the basics of how it operates. Please correct me if I get anything wrong
w.r.t. that.

I'll go over each separate thrust of work that I think will be needed.

5a. Alternate hyphenation convention

[This may or may not require code changes---it may be implementable via the
funky "algebra" of box/penalty/glue nodes that Knuth describes in his
paper---but for now, my working assumption is that changes will be needed.
I do need to investigate this further.]

According to Knuth's paper, in the line-breaking algorithm, potential
hyphenation points in words are marked by penalty nodes, which are
described by three values:

	p = penalty amount
	w = width of typeset material to append to the line if the line is
	    broken at this point (usu. the width of a hyphen)
	f = is this penalty flagged or unflagged? (boolean)

The alternate hyphenation convention would need two widths instead of one:

	w0 = (same as w, above)
	w1 = width of typeset material to prepend to the next line, if the
	     line is broken at this point

So (p,w0,w1,f) would describe the appropriately extended penalty node. w1,
naturally, would be zero in non-boustrophedon contexts.

5b. Singly-/doubly-ragged justification

I believe this is going to be one of the trickier bits. Let me render for
you a doubly-ragged paragraph, with the text block boundaries shown. I will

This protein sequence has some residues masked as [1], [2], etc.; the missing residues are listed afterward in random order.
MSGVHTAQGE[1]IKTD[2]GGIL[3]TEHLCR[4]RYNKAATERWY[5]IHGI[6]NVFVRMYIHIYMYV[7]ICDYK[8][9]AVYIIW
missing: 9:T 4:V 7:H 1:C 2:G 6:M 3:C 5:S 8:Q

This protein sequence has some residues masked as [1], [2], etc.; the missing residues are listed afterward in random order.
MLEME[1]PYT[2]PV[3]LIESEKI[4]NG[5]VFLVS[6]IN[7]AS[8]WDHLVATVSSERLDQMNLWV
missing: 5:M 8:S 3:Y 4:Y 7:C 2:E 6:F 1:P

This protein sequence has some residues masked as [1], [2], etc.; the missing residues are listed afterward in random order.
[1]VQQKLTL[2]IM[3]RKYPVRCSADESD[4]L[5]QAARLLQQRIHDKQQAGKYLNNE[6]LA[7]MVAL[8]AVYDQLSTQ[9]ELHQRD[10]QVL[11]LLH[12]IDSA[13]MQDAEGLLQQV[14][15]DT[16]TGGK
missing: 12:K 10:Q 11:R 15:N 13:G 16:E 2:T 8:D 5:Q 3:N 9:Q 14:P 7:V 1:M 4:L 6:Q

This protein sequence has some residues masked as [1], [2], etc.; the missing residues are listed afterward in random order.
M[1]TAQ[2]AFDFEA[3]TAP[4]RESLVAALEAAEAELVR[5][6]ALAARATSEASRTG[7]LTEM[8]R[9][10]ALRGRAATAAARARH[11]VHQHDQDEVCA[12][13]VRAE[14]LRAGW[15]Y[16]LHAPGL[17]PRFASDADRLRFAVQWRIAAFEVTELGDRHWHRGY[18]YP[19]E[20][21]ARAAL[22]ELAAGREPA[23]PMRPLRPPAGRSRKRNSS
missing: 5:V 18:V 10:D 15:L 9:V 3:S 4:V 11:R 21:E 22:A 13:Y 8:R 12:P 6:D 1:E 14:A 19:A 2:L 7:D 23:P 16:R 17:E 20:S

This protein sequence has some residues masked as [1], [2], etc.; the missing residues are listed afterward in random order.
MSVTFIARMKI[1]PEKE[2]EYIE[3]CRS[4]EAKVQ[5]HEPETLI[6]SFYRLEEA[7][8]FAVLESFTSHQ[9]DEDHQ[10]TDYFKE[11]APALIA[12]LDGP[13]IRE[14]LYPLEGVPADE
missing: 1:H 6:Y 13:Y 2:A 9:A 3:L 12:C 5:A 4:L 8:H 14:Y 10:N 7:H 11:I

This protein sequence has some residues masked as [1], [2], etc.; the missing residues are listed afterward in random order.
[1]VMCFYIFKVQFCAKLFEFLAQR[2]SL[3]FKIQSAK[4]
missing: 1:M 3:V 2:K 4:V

also mark two consecutive glue nodes A and B with "----":

	|]] ]]]]]] ]]] ]]]]] ]]]]]]] ] ]]]] ]]]]]] ]]]]]]]]----| <- A
	|    [[[[ [[[[[ [[ [[[[[ [[[ [[[[[[[ [[[[[[[ [[[ [[----| <- B
	|    ]]]]]]]]] ]]]]]] ]]] ]]] ]]]] ]]]]]] ]] ]]] ]]]]] |
	|  [[[[[[[[ [[ [[[ [[[[[[ [[[[[[[[ [[[[[[ [[[[ [[[[[[[ |
	|  ]]]] ]]]]]] ]] ]]] ]]]]] ]]] ]]]]]]]] ]]] ]]]]]]]]  |
	|         [[[[[ [[[[[ [[[[ [[[ [[[[[ [[[ [[[[ [[[[[[[  |

The alignment rule given earlier imposes the requirement that A and B be of
equal length, along with other pairs of glue nodes surrounding a line
break. Glue A can stretch and shrink, depending on how TeX wants to set the
line, but glue B must inflexibly match whatever width A turns out to have.

(Alternately, you could pose the problem this way: The amount of space into
which each line can be fit depends on how far from the margin the previous
line ends. In non-boustrophedon contexts, these widths are fixed and fluid,
respectively---but here, because the two are linked, both are fluid.)

I'm not sure how this situation should be handled/represented within the
line-breaking algorithm. Should we have a new kind of glue node, that can
express two spacings with a line break in between?

A "glue_ref" node, with stretchability/shrinkability 0 and a width that is
essentially a pointer to that of some normal glue node?